ST. PATRICK'S DAY MEANS SNAKES ARE ON THE MOVE

by Whit Gibbons

March 15, 2015

Two things related to March bring snakes to mind. The first is St. Patrick's Day, March 17. The saint is credited with driving the snakes out of Ireland. The fact that snakes have never lived on that cold island in no way discourages people from making a connection between St. Patrick and snakes.

Another occasion during March is the spring equinox, which occurs around the end of the third week. Days get progressively longer than nights, and both get warmer. Spring officially arrives.

Most plants and animals, including snakes, respond to these changes. All U.S. snakes become more active and more evident, hence a word on behalf of this fascinating yet bullied wildlife is timely and always warranted.

Many people today have an awareness and concern about the welfare of natural environments and wildlife, even snakes, and their right to exist in the natural world. Snakes serve as a barometer of environmental attitudes of people in a region. An ecologically educated community accepts native snakes as an integral component of natural environments.

U.S. snakes are highly overrated as a threat to humans. Of the more than 50 native snake species in the East, only seven are venomous. Bites of three pit vipers (copperhead, pygmy rattler of the South, and massasauga, a small rattlesnake found in the Midwest) are rarely lethal to humans. Three larger pit vipers are also found east of the Mississippi River.

The largest venomous snake in North America, and the one with the most potent venom in the East, is the eastern diamondback rattlesnake, which can reach a length of over seven feet. Next in size, often over five feet, is the timber rattler, also called canebrake rattler. More than 40 other eastern species of snakes are nonvenomous and harmless. Some of them will not even bite when picked up.

The cottonmouth is by far the most common venomous U.S. snake that lives around water. The bite of a cottonmouth can be bad, but the snake's aggressiveness is way overrated. Studies have shown that a high proportion of bites from this species occur when people pick the snake up. Yes, pick the snake up!

OK, think about the cause and effect in that scenario then see if you can figure out a way to reduce your odds of getting bitten by a cottonmouth. Also, most snakes people see around water are nonvenomous watersnakes whose first response upon seeing a person is to escape.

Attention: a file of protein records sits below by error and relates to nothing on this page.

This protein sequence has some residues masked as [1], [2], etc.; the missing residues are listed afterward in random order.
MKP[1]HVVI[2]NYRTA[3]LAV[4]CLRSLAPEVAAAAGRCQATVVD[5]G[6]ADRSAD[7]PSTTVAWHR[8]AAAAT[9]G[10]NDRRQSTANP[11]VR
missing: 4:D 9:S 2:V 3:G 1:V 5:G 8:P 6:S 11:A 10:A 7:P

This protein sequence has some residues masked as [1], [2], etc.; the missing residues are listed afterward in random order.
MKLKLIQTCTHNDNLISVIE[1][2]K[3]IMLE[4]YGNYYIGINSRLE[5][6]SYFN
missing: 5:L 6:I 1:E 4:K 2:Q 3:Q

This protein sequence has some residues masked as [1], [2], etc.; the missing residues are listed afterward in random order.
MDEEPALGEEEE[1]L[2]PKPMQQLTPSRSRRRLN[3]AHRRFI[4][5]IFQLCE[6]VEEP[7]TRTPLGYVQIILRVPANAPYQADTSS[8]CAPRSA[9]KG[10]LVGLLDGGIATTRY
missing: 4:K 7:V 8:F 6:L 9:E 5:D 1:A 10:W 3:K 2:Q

The copperhead is the venomous snake most likely to bite someone who is unaware of the snake's presence. But consider this fact: Copperheads bite more people every year than any other U.S. snake, yet human deaths from the bite are exceedingly rare and all have occurred under unusual circumstances.

Copperhead venom is less potent than that of most other venomous snakes, and a bite usually causes minimal damage to the victim. A trip to the hospital or doctor's office is still advisable if you do get bitten.

The coral snake is a venomous species that is entirely different from the six pit vipers. A cobra relative, an eastern coral snake can indeed kill an adult human if enough venom is injected. But these multicolored snakes are rarely seen and are unlikely to bite a person unless picked up.

If anyone has ever received an accidental bite from an unseen coral snake, it was truly a rare event. Perhaps the greatest danger is to children who might pick up a brightly colored red, yellow, and black snake.

Children should be taught never to pick up any snake without supervision by a knowledgeable adult. But they, as well as adults, should learn to enjoy snakes by watching them. It's more fascinating and a lot safer than trying to kill them.

In any case, snakes will be around one way or another from the spring equinox until the winter solstice, and St. Patrick isn't around to do anything about it.

If you have an environmental question or comment, email

(Back to Ecoviews)

 

 
SREL HomeUGA Home SREL Home UGA Home